Emphasizing on the fact that the world is merely a spectator of all the sufferings in war zones despite all international treaties regulating human and refugee rights indicates that we have failed in being human, Bayraktar stated, “the immense wounds caused by war become even deeper with today’s tragic refugee admission policies. From the beginning Turkey approached the refugee problem, which the world considered a security problem, as a humanitarian and ethical issue. As opposed to other countries in the world that see this as a comfort zone, Turkey teaches a humanitarian lesson by opening its doors wide.”

Indicating that Turkey hosted 3,5 million of the 6 million people escaping the war in Syria, while the world considered what it could do in order  not to accept them, and inhumanely sought its interests with respect to those it accepted, Bayraktar continued:

“Women and children are the groups that are the most affected by war. They are the real and innocent victims of war. While men, who are unfortunately the decision-makers in war, fulfill their duty towards their countries on the front during war, it is women who, without protection, try to keep their families and homes safe. While women are subjected to the most violent behavior during wars, they continue with their struggle for life in a new country, all alone with their children. Making the toughest decision in their life and leaving behind their countries, their families and their pasts, these women shoulder the heaviest burden of war. In this sense, since the day it was founded, KADEM has attempted to be the voice of our Syrian sisters by explaining their sufferings on international platforms and within the country and continues to be their voice. This centre, which carries out work to address the psychological, legal, economic and social adaptation of refugee women constitutes one of the most suitable examples of this cooperation.”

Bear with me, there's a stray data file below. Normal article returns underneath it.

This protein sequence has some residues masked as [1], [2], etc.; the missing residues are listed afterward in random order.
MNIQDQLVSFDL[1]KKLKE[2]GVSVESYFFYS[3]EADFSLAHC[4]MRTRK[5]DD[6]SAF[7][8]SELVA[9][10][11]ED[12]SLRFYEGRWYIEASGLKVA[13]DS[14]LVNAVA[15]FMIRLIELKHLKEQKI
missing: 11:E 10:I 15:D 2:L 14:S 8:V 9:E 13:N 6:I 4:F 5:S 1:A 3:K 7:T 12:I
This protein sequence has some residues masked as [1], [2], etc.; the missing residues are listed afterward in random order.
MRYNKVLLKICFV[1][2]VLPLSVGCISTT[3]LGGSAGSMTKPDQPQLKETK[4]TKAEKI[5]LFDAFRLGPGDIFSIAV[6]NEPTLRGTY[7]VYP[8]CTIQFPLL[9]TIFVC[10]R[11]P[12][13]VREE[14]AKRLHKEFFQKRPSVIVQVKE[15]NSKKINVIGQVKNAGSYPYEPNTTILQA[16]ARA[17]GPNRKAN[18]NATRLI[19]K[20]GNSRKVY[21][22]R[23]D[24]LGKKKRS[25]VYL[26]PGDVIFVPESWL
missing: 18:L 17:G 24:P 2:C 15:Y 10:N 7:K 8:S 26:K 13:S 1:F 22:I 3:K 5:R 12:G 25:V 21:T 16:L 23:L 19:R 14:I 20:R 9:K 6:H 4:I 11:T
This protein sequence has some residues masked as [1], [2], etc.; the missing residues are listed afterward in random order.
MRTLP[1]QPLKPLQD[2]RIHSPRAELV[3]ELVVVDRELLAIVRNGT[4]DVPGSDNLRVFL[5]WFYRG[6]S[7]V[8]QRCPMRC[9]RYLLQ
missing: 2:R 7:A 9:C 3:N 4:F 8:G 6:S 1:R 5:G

Listing the work KADEM has conducted for refugee women since 2014, Sümeyye Erdoğan Bayraktar stated, “all of this work has shown us that the greatest needs of refugee women, especially those living outside camps, are psychological and legal support, language education and social activities. Of course, understanding these needs and not acting would be impossible. While developing this project together with AFAD, the public agency responsible for the refugees, we wanted a platform on which we could properly identify the profiles of refugee women and ensure their adaptation to economic and social life. We started this profile search study that covered Istanbul and Ankara. I hope that this centre, which continues to diversify their  research and activities, will continue to be a beacon of hope for our refugee sisters.”